Tommy Searle won the MX2 overall in Germany.
Photo: Ray Archer
“I am happy I can leave [for America] with the title and I think it actually motivates me even more because you know the feeling. It is the best ever,” added the teenager who commented that his AMA adventure starts on October 18th with his move across the Atlantic. “Everything will be new and exciting but I will have more confidence.”
Michael Leib was back on the factory Husqvarna after rumors that the American had returned to the States were proved false. “I just want to enjoy these last two races,” he admitted before adding that he would consider a third year as a Grand Prix rider if the right opportunity was presented, otherwise Leib is likely to be back on the AMA scene for 2012. The first moto in Gaildorf saw him seal a seventh position and a best of the year so far.
With the MX2 top four decided (Roczen, Herlings, Searle and Paulin in that order) and MX1 pretty much set (Frossard is 33 points ahead of Nagl in fourth, Desalle is third and out of play) the season-closing Grand Prix of Italy this week will be playtime for quite a few of the protagonists as thoughts begin to intensify for the 65th Motocross of Nations.
1. Evgeny Bobryshev (RUS, Honda), 40:06.778;
2. Xavier Boog (FRA, Kawasaki), +0:00.354;
3. Antonio Cairoli (ITA, KTM), +0:09.171;
4. Maximilian Nagl (GER, KTM), +0:12.185;
5. Kevin Strijbos (BEL, Suzuki), +0:16.518;
6. Rui Goncalves (POR, Honda), +0:33.809;
7. Davide Guarneri (ITA, Kawasaki), +0:40.387;
8. Gregory Aranda (FRA, Kawasaki), +0:41.969;
9. Tanel Leok (EST, TM), +0:45.443;
10. Anthony Boissiere (FRA, Yamaha), +0:47.522;
1. Christophe Pourcel (FRA, Kawasaki), 39:34.517; ;
2. Antonio Cairoli (ITA, KTM), +0:43.529;
3. Anthony Boissiere (FRA, Yamaha), +0:46.324;
4. Rui Goncalves (POR, Honda), +0:52.126;
5. Kevin Strijbos (BEL, Suzuki), +0:55.870;
6. Xavier Boog (FRA, Kawasaki), +0:57.195;
7. Shaun Simpson (GBR, Honda), +1:05.920;
8. Evgeny Bobryshev (RUS, Honda), +1:09.531;
9. Gregory Aranda (FRA, Kawasaki), +1:10.368;
10. Maximilian Nagl (GER, KTM), +1:20.780;
MX1 Overall result
1. Antonio Cairoli (ITA, KTM), 42 points;
2. Evgeny Bobryshev (RUS, Honda), 38 p.;
3. Xavier Boog (FRA, Kawasaki), 37 p.;
4. Rui Goncalves (POR, Honda), 33 p.;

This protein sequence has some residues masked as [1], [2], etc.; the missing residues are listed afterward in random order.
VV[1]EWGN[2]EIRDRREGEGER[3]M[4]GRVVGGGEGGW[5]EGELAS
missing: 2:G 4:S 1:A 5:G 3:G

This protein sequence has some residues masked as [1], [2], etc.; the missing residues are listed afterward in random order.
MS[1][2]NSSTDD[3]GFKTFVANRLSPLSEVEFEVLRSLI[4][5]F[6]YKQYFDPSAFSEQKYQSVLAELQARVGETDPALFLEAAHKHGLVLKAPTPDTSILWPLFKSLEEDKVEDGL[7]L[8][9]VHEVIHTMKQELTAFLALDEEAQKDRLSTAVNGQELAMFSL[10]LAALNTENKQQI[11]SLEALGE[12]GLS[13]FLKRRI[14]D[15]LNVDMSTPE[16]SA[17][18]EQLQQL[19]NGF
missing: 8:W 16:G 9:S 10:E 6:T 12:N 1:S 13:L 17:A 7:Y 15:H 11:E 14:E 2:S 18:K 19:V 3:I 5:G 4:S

5. Kevin Strijbos (BEL, Suzuki), 32 p.;
6. Anthony Boissiere (FRA, Yamaha), 31 p.;
7. Maximilian Nagl (GER, KTM), 29 p.;
8. Christophe Pourcel (FRA, Kawasaki), 25 p.;
9. Gregory Aranda (FRA, Kawasaki), 25 p.;
10. Shaun Simpson (GBR, Honda), 24 p.;
MX1 World Championship standings after 14 of 15 rounds
1. Antonio Cairoli (ITA, KTM), 596 points;
2. Steven Frossard (FRA, Yamaha), 472 p.;
3. Clement Desalle (BEL, Suzuki), 461 p.;
4. Maximilian Nagl (GER, KTM), 439 p.;
5. Evgeny Bobryshev (RUS, Honda), 425 p.;
6. Rui Goncalves (POR, Honda), 404 p.;
7. Xavier Boog (FRA, Kawasaki), 309 p.;
8. David Philippaerts (ITA, Yamaha), 308 p.;
9. Jonathan Barragan (ESP, Kawasaki), 288 p.;
10. Ken de Dycker (BEL, Honda), 268 p.;
1. Ken Roczen (GER, KTM), 40:44.246;
2. Tommy Searle (GBR, Kawasaki), +0:08.406;
3. Arnaud Tonus (SUI, Yamaha), +0:13.049;
4. Gautier Paulin (FRA, Yamaha), +0:23.816;
5. Jeffrey Herlings (NED, KTM), +0:42.918;
6. Nicolas Aubin (FRA, KTM), +1:00.372;
7. Michael Leib (USA, Husqvarna), +1:18.185;
8. Joel Roelants (BEL, KTM), +1:19.485;
9. Jake Nicholls (GBR, KTM), +1:21.598;
10. Max Anstie (GBR, Kawasaki), +1:24.541;
MX2 Overall result
1. Tommy Searle (GBR, Kawasaki), 47 points;
2. Ken Roczen (GER, KTM), 45 p.;
3. Jeffrey Herlings (NED, KTM), 38 p.;
4. Arnaud Tonus (SUI, Yamaha), 38 p.;
5. Gautier Paulin (FRA, Yamaha), 33 p.;
6. Max Anstie (GBR, Kawasaki), 27 p.;
7. Joel Roelants (BEL, KTM), 27 p.;
8. Nicolas Aubin (FRA, KTM), 27 p.;
9. Alessandro Lupino (ITA, Husqvarna), 23 p.;
10. Antonio Jose Butron Oliva (ESP, KTM), 19 p.;
MX2 World Championship standings after 14 of 15 rounds
1. Ken Roczen (GER, KTM), 635 points;
2. Jeffrey Herlings (NED, KTM), 585 p.;
3. Tommy Searle (GBR, Kawasaki), 526 p.;
4. Gautier Paulin (FRA, Yamaha), 458 p.;
5. Arnaud Tonus (SUI, Yamaha), 391 p.;
6. Max Anstie (GBR, Kawasaki), 369 p.;
7. Zachary Osborne (USA, Yamaha), 295 p.;
8. Harri Kullas (FIN, Yamaha), 287 p.;
9. Nicolas Aubin (FRA, KTM), 269 p.;
10. Joel Roelants (BEL, KTM), 253 p.;